If you’re planning your trip to Turkey, check out this helpful first-timers trip to Turkey itinerary. It includes the top places to visit, where to stay, and things to do in each place. Here are the most popular places to visit in Turkey:

  1. Istanbul
  2. Cappadocia is a must for first-time travelers to Turkey. Don’t miss out on an iconic hot air balloon ride like this one!
  3. Izmir (which includes day trips to Ephesus, Cesme/Alacati, and Pamukkale
  4. Antalya (including trips to the beach towns like Fethiye). A great way to explore Antalya is with this cable car, boat trip and waterfalls tour.
  5. Marmaris/Fethiye. Why not take a boat cruise along the Dalyan canal, enjoy a mud bath, and visit turtle beach?

17. Books to Read Before Traveling to Turkey

  1. A Turkish Awakening by Alev Scott – One of my favorite books and a great way to get a better sense of modern Turkish life and history.
  2. The Bastard of Istanbul by Elif Shafak – A story about two families coming together from Turkey and the United States and the search to connect with Turkish heritage/identity.
  3. Birds Without Wings by Louis de Bernieres – About the fall of the Ottoman Empire, the consequences of World War I and the forced migration of Christian Turks to Greece and Muslim Greeks to Turkey!
  4. A Strangeness in My Mind by Orhan Pamuk – Account of Istanbul in the 1900s by an Anatolian street hawker.
  5. Constantinople: City of the World’s Desire by Philip Mansel
  6. Istanbul: Memories and the City by Orhan Pamuk
  7. Atatürk: The Biography of the Founder of Modern Turkey by Andrew Mango

18. Solo Traveling Turkey

Solo travel in Turkey is easy. 

However, it’s one of the few countries where I: 1) Felt like it was so romantic I wish I had a loved one with me to share the incredible moments, but I was still happy as heck 2) Met fewer solo travelers compared to other countries 3) Got weirded-out-eyes from other travelers when I said I was solo traveling more than I did solo backpacking Africa.

But I can assure you, I felt good, happy, and fulfilled in Turkey as a solo traveler. And I did make some other tourist and Turkish friends along the way. However, compared to South East Asia or Western Europe, it’s less common to solo travel here.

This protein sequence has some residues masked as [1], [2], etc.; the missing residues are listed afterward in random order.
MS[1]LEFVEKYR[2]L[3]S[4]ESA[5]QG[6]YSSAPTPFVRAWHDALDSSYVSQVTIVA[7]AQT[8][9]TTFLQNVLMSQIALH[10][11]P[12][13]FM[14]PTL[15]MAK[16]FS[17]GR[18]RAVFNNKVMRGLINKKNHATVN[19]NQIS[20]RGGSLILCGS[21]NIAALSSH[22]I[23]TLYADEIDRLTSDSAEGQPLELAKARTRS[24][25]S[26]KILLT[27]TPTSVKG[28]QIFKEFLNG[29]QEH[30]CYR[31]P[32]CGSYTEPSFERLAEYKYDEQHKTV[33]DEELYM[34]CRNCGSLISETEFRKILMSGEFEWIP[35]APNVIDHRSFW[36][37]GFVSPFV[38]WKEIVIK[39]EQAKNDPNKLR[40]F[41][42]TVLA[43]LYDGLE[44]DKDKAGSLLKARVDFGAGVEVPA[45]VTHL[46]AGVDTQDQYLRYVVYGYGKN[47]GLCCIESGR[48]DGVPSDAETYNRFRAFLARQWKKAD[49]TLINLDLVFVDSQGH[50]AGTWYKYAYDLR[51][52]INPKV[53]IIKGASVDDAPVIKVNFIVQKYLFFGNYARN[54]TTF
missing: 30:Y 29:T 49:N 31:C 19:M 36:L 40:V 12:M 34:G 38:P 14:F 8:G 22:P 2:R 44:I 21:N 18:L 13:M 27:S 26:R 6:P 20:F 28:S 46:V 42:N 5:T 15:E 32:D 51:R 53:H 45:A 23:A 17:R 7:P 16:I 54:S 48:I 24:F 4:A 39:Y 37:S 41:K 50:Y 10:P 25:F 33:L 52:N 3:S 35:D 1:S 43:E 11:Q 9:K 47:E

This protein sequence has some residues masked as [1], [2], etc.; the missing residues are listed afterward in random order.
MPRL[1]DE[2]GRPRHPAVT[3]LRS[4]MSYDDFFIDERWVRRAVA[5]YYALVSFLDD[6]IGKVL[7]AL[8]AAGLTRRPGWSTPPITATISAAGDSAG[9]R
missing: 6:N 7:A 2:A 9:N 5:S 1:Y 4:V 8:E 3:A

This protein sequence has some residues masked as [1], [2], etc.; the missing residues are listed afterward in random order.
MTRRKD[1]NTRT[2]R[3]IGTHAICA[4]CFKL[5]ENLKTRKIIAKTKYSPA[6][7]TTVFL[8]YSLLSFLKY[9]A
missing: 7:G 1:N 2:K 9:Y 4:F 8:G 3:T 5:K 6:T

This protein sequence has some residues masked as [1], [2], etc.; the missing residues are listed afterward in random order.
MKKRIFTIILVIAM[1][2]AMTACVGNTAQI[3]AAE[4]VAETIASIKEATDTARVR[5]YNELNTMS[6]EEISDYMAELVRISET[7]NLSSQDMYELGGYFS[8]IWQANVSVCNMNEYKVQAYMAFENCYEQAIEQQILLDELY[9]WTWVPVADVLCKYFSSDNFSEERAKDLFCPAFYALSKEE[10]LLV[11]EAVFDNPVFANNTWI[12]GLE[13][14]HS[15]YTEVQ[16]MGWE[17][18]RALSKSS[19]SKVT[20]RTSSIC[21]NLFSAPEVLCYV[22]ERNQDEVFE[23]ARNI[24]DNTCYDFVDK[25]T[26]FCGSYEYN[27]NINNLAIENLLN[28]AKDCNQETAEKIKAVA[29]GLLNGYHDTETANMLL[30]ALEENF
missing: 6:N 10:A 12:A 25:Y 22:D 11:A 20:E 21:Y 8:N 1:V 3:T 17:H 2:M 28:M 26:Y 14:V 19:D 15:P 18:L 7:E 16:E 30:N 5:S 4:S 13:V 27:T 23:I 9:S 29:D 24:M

Fun fact: A great way to link up with other travelers in Turkey is by staying in hostels. I LOVED this hostel in Istanbul so much that I extended my stay four times. They have a cute restaurant area where you can work with lots of natural lighting. And it’s located in a more hip/hidden gem part of the city.

19. Shopping Heaven

When I go back to Turkey, I’m packing an empty duffle bag just for shopping. Between the markets, bazaars, and artisan craft shops, your head may spin from the abundance of gorgeous and low-priced things to shop for: rugs, towels, jewelry, books, cooking ware, copper crafts, ceramics, paintings, pillowcases, special souvenirs, antiques! There’s something cool for everyone and at a bargain!

20. Istanbul is Magical

istanbul rooftops

Istanbul is bursting in culture, history, and things to do. You want to dedicate no fewer than 3 days to Istanbul. If you have more time, at least 5 days. I spent two weeks and still wanted to see more and more of it. There are various neighborhoods to visit both on the Asian and European sides. Highlight experiences from cooking lessons to museums to Hamman visits. And you’ll want to dedicate some time to SHOPPING. Have I mentioned that Turkey is shopping heaven?

Here is a beautifully written summary of Istanbul’s past and future to better contextualize your experience in this special city.

21. Where to Stay in Turkey?

beautiful hotel in cappadocia

There are hundreds and hundreds of gorgeous hotels, Airbnbs, and hostels to choose from throughout Turkey. And best of all? Many are relatively affordable! Here are my top recommendations per region:

Istanbul Hotels

  • Juliet Rooms & Kitchen ($)– This super cute hotel + hostel + restaurant offers delicious food, clean amenities, beautiful rooms, and is located on a gorgeous street in Moda (Eastern Istanbul).
  • MGallery Galata($$$$) – Gorgeous hotel, beautiful rooms, lovely restaurants, a full spa/Hamman downstairs and in a great location!
  • Four Seasons Sultanahmet ($$$$$) – Perfectly located in the heart of the city’s oldest district but in a tranquil street with a gorgeous patio restaurant.
  • Airbnb ($) – Consider staying with a local for a great price. This way you connect with a fellow Turk, get great (non-hotel) prices, and personalized assistance.

Cappadocia Hotels

  • Carus Hotel ($$) – A stunning cave hotel with a gorgeous restaurant and shop right below. This is a newer hotel so the prices are relatively low for now! This is also located a few steps from everything in town.
  • Mithra Cave Hotel ($$$) – One of the classic cave hotels to stay in. If you are a guest here, you can access the breakfast lookout of the balloons.
  • Museum Hotel ($$$$$) – Elegant and luxurious hotel reminiscent of a museum carved out of a tall rock cave.

Izmir Hotels

  • Graymark Hotel ($$) – I stayed here, and it was just perfect. Super affordable yet offers a top-quality stay in a perfect location.
  • Spil Suites ($$) – Miss cooking? Want your own place? Rent an entire apartment in downtown Izmir!
  • Renaissance Izmir ($$$$$) – a stunning and luxurious five-star hotel in the city center with state of the art amenities.

22. What to Pack for Turkey?

Traveling to Turkey doesn’t require many adjustments compared to other travel destinations around the world. But here are the things that I used the most:


Read more of my Turkey articles:


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42 thoughts on “22 Things to Know Before You Travel to Turkey